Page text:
Tony Sargeant has this charming pen and ink with watercolour wash drawing which he bought at auction some time ago hidden among a number of uninteresting prints in a general sale. It brought back very happy memories of hearing the wonderful playing of the Amadeus Quartet in the 1970-80s. It is inscribed “Amadeus Quartet in […]
Superb thick fillet of Cornish Hake cooked by Anthony Sargeant. The Hake was ordered from the superb fish stall in Shrewsbury’s covered market. Carefully pan fried and served with a chicken based sauce on a bed of Sweetheart cabbage. Hake is in the view of many a superior taste to Cod. Shown below is the size of the Hake from which Tony Sargeant filleted this portion. The remainder of the filleted portions were fast frozen (it freezes very well).
Anthony Sargeant bought this charming impressionistic landscape at auction. It is an oil on canvas laid on board and measures approximately 35 by 45cm. The artist was born in Broxburn. He lived in Edinburgh and painted landscape and coastal views. He studied at the Edinburgh School of Design and later in Paris and at Barbizon. He exhibited at the Royal Academy from 1889, the Royal Society of British Artists and the Royal Institute of Painters in Watercolours.
Anthony Sargeant bought this charming portrait of Laurence Binyon quite recently at auction. It is a drypoint of 1898 by William Strang printed by his son David Strang. Other examples are owned by the National Portrait Gallery, and National Galleries of Scotland.
Laurence Binyon was a distinguished English poet, dramatist and art scholar (1869-1943) He was Keeper of Prints and Drawings at the British Museum for many years but also held posts as Norton Professor of Poetry at Harvard University and Byron Professor of English Literature at Athens University among others.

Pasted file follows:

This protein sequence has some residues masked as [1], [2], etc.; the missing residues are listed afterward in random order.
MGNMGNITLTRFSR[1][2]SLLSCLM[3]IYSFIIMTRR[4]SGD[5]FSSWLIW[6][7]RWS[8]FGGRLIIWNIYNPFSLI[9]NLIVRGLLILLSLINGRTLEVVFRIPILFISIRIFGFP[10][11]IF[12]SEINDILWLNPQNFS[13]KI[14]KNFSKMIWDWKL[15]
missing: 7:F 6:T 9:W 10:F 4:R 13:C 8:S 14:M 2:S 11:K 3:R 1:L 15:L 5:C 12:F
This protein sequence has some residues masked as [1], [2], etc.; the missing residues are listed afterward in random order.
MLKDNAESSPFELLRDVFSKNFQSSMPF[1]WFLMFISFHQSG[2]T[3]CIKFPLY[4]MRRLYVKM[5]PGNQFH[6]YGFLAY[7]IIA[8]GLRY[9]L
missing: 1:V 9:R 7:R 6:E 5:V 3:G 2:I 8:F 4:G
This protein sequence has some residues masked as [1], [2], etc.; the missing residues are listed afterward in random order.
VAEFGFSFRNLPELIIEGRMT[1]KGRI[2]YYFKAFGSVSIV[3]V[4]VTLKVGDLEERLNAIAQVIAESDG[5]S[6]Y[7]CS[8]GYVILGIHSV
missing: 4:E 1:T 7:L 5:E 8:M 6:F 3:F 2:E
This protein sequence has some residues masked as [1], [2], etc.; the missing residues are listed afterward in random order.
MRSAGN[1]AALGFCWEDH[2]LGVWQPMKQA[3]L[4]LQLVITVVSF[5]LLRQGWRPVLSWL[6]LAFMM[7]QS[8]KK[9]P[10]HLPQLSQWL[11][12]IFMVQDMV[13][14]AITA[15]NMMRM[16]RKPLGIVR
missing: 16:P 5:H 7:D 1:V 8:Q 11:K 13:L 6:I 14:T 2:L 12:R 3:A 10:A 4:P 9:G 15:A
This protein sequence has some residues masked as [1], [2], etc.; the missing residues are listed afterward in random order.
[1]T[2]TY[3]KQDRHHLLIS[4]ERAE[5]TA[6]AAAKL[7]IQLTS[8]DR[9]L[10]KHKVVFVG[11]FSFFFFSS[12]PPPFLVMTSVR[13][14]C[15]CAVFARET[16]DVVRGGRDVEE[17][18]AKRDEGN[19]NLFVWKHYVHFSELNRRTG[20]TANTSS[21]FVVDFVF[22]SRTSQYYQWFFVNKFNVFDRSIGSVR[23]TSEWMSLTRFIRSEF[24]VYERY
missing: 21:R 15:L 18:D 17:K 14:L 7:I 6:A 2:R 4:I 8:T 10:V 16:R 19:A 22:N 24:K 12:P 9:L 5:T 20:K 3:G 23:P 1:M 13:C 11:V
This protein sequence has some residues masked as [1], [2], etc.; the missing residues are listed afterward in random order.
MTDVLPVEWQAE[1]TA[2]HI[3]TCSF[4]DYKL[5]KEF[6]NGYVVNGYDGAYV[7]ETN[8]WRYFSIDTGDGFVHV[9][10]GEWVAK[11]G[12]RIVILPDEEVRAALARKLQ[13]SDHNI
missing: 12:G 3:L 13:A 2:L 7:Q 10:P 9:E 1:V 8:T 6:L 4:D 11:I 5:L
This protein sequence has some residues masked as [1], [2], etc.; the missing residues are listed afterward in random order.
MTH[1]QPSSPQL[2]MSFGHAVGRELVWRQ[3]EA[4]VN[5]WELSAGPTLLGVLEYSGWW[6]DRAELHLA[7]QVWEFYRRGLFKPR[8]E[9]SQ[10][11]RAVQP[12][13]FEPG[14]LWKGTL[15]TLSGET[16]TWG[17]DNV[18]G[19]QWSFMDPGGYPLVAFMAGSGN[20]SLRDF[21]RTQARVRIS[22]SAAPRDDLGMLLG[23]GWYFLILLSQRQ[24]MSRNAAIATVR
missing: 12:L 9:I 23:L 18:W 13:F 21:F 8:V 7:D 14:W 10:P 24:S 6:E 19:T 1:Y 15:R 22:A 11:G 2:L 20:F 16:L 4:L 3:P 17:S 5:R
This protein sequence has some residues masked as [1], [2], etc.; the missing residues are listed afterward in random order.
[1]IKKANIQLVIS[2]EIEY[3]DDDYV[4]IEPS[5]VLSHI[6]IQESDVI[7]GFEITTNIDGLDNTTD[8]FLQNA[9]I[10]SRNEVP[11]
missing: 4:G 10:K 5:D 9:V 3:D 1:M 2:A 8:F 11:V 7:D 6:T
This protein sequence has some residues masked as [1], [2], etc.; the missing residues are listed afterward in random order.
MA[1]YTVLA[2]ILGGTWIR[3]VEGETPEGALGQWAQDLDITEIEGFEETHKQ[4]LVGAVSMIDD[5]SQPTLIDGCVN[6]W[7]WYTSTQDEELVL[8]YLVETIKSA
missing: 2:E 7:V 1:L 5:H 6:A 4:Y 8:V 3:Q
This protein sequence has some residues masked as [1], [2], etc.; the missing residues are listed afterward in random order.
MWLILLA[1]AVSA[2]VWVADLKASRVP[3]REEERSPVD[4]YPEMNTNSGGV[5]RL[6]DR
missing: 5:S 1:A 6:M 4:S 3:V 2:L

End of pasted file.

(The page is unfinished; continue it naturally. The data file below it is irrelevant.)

He is probably best remembered today for the middle stanza of his poem, “For the Fallen” used in Remembrance Days services:
- They went with songs to the battle, they were young.
- Straight of limb, true of eyes, steady and aglow.
- They were staunch to the end against odds uncounted,
- They fell with their faces to the foe.
- They shall grow not old, as we that are left grow old:
- Age shall not weary them, nor the years condemn.
- At the going down of the sun and in the morning,
- We will remember them.
- They mingle not with their laughing comrades again;
- They sit no more at familiar tables of home;
- They have no lot in our labour of the day-time;
- They sleep beyond England’s foam
Anthony Sargeant cooked a small joint of beautifully marbled beef earlier in the week. Quickly sealed in a hot pan then into a fan oven at 60 degrees Celsius for an hour and a half. What was left after the first meal was very thinly sliced and served cold with chips (french fries to Americans) a salad and a few spicy stuffed red peppers.
Anthony Sargeant drove down to Bracklesham Bay on the English South Coast in 1963 together with Barbara Attridge to visit his friends, Steve Lee (seen here with Barbara Attridge), Mark Baxter, and Bob Tweddle, who were working in the summer vacation at Bracklesham Bay Hotel.
Andy was a rescue dog – a great big irrepresible blond dollop of a dog. Anthony Sargeant took this photograph of him – he was an Alsatian cross of some kind. The rescue kennels had tried to rehouse him on 3 or 4 occasions but he was returned each time because the families could not cope with his size and energy – fortunately living in a big house with fields behind we could. He was irresistible on our first visit to the kennels bounding out to greet us. He lived to a good age for a big dog but it was heart wrenching when he died.